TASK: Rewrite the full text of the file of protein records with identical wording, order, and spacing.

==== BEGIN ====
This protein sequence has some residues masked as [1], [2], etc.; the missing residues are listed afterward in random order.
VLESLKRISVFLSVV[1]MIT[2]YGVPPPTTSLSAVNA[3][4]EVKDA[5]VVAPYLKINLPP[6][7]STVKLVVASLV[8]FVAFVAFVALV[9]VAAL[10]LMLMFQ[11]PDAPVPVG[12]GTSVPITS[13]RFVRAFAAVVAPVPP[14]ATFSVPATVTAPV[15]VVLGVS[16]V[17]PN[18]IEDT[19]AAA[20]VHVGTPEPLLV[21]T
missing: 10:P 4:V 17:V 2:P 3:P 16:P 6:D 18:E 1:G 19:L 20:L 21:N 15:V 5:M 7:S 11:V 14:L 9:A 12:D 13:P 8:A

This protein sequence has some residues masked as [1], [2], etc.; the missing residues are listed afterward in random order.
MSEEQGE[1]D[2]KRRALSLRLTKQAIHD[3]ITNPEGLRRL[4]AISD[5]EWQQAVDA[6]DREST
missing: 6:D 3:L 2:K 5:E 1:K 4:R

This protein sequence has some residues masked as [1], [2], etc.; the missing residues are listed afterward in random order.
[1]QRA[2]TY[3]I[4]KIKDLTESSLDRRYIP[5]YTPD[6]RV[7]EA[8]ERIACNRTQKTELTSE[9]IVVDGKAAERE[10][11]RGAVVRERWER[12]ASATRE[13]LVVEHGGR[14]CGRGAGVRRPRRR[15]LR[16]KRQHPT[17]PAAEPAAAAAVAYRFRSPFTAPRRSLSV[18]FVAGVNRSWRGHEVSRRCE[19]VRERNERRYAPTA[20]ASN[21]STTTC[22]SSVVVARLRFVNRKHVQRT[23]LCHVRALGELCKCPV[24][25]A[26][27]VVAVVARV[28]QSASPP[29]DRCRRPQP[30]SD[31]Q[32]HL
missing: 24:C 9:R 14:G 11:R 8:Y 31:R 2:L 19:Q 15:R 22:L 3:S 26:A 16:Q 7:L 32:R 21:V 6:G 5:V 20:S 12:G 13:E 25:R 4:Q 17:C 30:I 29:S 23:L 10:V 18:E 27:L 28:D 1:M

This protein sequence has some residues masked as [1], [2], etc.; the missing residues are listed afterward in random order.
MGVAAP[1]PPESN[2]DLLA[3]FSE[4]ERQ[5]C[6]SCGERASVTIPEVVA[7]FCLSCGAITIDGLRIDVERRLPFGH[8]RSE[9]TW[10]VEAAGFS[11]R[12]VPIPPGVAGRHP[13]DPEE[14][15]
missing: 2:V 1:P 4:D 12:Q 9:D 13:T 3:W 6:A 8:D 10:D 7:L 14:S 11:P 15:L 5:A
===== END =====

This protein sequence has some residues masked as [1], [2], etc.; the missing residues are listed afterward in random order.
VLESLKRISVFLSVV[1]MIT[2]YGVPPPTTSLSAVNA[3][4]EVKDA[5]VVAPYLKINLPP[6][7]STVKLVVASLV[8]FVAFVAFVALV[9]VAAL[10]LMLMFQ[11]PDAPVPVG[12]GTSVPITS[13]RFVRAFAAVVAPVPP[14]ATFSVPATVTAPV[15]VVLGVS[16]V[17]PN[18]IEDT[19]AAA[20]VHVGTPEPLLV[21]T
missing: 10:P 4:V 17:V 2:P 3:P 16:P 6:D 18:E 1:G 19:L 20:L 21:N 15:V 5:M 7:S 11:V 14:L 9:A 12:D 13:P 8:A

This protein sequence has some residues masked as [1], [2], etc.; the missing residues are listed afterward in random order.
MSEEQGE[1]D[2]KRRALSLRLTKQAIHD[3]ITNPEGLRRL[4]AISD[5]EWQQAVDA[6]DREST
missing: 6:D 3:L 2:K 5:E 1:K 4:R

This protein sequence has some residues masked as [1], [2], etc.; the missing residues are listed afterward in random order.
[1]QRA[2]TY[3]I[4]KIKDLTESSLDRRYIP[5]YTPD[6]RV[7]EA[8]ERIACNRTQKTELTSE[9]IVVDGKAAERE[10][11]RGAVVRERWER[12]ASATRE[13]LVVEHGGR[14]CGRGAGVRRPRRR[15]LR[16]KRQHPT[17]PAAEPAAAAAVAYRFRSPFTAPRRSLSV[18]FVAGVNRSWRGHEVSRRCE[19]VRERNERRYAPTA[20]ASN[21]STTTC[22]SSVVVARLRFVNRKHVQRT[23]LCHVRALGELCKCPV[24][25]A[26][27]VVAVVARV[28]QSASPP[29]DRCRRPQP[30]SD[31]Q[32]HL
missing: 24:C 9:R 14:G 11:R 8:Y 31:R 2:L 19:Q 15:R 22:L 3:S 26:A 16:Q 7:L 32:R 21:V 6:G 5:V 20:S 12:G 13:E 25:R 4:Q 17:C 30:I 29:S 23:L 10:V 18:E 27:L 28:D 1:M

This protein sequence has some residues masked as [1], [2], etc.; the missing residues are listed afterward in random order.
MGVAAP[1]PPESN[2]DLLA[3]FSE[4]ERQ[5]C[6]SCGERASVTIPEVVA[7]FCLSCGAITIDGLRIDVERRLPFGH[8]RSE[9]TW[10]VEAAGFS[11]R[12]VPIPPGVAGRHP[13]DPEE[14][15]
missing: 2:V 1:P 4:D 12:Q 9:D 13:T 3:W 6:A 8:D 10:D 7:L 14:S 11:P 15:L 5:A